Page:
We investigate the role of fibrinolytic factors in a murine model of MAS. It was reported that repeated Toll-like receptor (TLR) TLR-9 stimulation by its ligand cytosine guanine dinucleotide [CpG]-oligodeoxynucleotide 1826 (ODN1826) (henceforth termed CpG) resulted in a MAS-like disease in immunocompetent mice. One drawback of this model was that although typical MAS symptoms could be observed, no lethality was observed. This is in contrast to the high death rate in patients with fulminant HLH/HPS.32 d-galactosamine (DG) enhances TLR-9 signaling in mice leading to TNF-α/TNFRI activation and hepatocyte apoptosis.33 Furthermore, DG-sensitized mice succumb to lethal toxic shock due to macrophage-derived TNF-α causing fulminant apoptosis of liver cells.34 We established a lethal murine MAS by adding DG to the repeated CpG injections. We demonstrate that inhibition of plasmin prevented the progression of MAS, and ameliorated the disease by suppressing the influx of inflammatory cells and the production of inflammatory cytokines/chemokines.
Materials and methods
Eight-week-old female C57BL/6 mice were purchased from Japan SLC Inc. Eight-week-old female Mmp9+/+, Mmp9−/−, Plg+/+, and Plg−/− mice were each used after at least 10 backcrosses onto a C57BL/6 background. Animal studies were approved by the Animal Review Board of the Institute of Medical Science, University of Tokyo.
Trans-4-aminomethylcyclohexanecarbonyl-Tyr(O-Pic)-octylamide (YO-2) (provided by Kobe Gakuin University) was dissolved in 200 μL of phosphate-buffered saline (PBS) at 375 μg/mL. The following reagents were used: CpG (sequence: 5′-tccatgacgttcctgacgtt-3′ [bases are phosphorothioate]) (Fasmac), D-(+)-galactosamine hydrochloride (WAKO), mouse plasmin (Innovative Research).
RAW-264.7 cells were cultured in Dulbecco modified Eagle medium supplemented with 10%(vol/vol) fetal bovine serum and antibiotics. RAW-264.7 cells (1 × 105 cells per well) were stimulated with 1 μM CpG and 0.43 IU/mL mouse plasmin. RAW-264.7 cells (1 × 105 cells per well) were stimulated with 1 μM CpG 1 hour after preincubation of cells with 5 μM YO-2 or PBS.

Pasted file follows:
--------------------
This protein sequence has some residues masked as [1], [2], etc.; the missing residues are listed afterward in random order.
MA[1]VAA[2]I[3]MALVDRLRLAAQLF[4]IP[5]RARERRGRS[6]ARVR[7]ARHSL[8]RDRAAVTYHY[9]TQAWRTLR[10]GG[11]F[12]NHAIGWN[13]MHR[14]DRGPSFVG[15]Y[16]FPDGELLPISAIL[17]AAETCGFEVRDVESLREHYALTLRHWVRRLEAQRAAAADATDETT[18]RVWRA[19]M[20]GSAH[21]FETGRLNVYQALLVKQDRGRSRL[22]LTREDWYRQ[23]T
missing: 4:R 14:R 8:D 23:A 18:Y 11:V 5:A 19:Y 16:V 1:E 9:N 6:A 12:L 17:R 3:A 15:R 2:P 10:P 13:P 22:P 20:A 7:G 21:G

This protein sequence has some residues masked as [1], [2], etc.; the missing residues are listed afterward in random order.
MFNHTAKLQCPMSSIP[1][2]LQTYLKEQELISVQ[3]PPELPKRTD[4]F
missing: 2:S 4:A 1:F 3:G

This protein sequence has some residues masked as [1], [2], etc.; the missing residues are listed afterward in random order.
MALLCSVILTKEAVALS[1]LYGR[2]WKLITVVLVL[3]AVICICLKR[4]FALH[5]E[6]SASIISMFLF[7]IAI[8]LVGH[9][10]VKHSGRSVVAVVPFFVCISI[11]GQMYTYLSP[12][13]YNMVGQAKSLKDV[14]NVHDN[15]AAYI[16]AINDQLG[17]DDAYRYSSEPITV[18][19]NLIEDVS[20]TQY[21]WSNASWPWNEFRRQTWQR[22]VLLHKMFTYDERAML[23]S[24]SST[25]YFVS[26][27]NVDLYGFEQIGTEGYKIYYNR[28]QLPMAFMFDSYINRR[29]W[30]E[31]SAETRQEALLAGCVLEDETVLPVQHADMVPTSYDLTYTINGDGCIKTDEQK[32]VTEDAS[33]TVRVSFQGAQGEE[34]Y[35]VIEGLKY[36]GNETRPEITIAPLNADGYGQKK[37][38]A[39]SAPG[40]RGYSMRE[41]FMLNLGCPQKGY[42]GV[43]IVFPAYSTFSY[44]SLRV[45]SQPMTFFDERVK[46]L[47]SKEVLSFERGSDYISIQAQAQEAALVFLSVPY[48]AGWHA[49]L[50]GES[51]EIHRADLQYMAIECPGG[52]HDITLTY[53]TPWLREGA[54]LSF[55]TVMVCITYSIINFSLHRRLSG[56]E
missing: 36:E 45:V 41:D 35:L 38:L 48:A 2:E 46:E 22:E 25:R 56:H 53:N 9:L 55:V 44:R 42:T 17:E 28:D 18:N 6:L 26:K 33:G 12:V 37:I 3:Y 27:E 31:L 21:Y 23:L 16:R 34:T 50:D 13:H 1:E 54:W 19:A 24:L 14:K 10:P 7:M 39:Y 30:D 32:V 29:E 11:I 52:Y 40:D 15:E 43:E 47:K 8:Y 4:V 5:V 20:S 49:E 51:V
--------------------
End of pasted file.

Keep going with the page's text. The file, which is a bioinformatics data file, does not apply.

Induction of MAS in mice
MAS was induced in 8-week-old female C57BL/6, Mmp9+/+, Mmp9−/−, Plg+/+, and Plg−/− mice by intraperitoneally injecting CpG1826 (2.5 μg/g body weight [BW]) and DG (0.25 mg/g BW) at indicated time points.
Drug administration in MAS mice
MAS model mice were intraperitoneally injected with 3.75 μg/g BW of YO-2 or PBS daily from day 0 or day 4 to day 25. YO-2 or PBS injections were performed 3 hours before the injections of CpG/DG when mice were injected on the same day.
Cytokine and protein analysis
Enzyme-linked immunosorbent assay (ELISA) kits were used to measure murine plasma samples for TNF-α, IFN-γ, and CCL2 (Biolegend Inc), Fas-L and total MMP-9 (R&D Systems), plasmin-α2 antiplasmin complexes (PAPs) and fibrinogen degradation products (FDPs) (Cusabio Biotech Co), thrombin-antithrombin complex (TAT) (Abcam), total urokinase-type plasminogen activator (uPA) and total tissue-type plasminogen activator (tPA) (Innovative Research Inc), and ferritin (ALPCO Diagnostics). Plasma was assayed for triglyceride levels using the Quantification Colorimetric/Fluorometric kit (BioVision).
Paraffin tissue sections were washed with PBS, serum blocked, and stained with the first antibody (Ab) overnight at 4°C, followed by second Ab staining and development with diaminobenzidine chromogen (brown color). First antibody: anti-MMP9 Ab (R&D Systems), CD11b (clone M1-70; BD Pharmingen), F4/80 (clone A3-1; AbD Serotec). Secondary antibody: N-HistofineR Simple Stain Mouse MAX-PO(G) and MAX-PO(Rat) (Nichirei Biosciences Inc).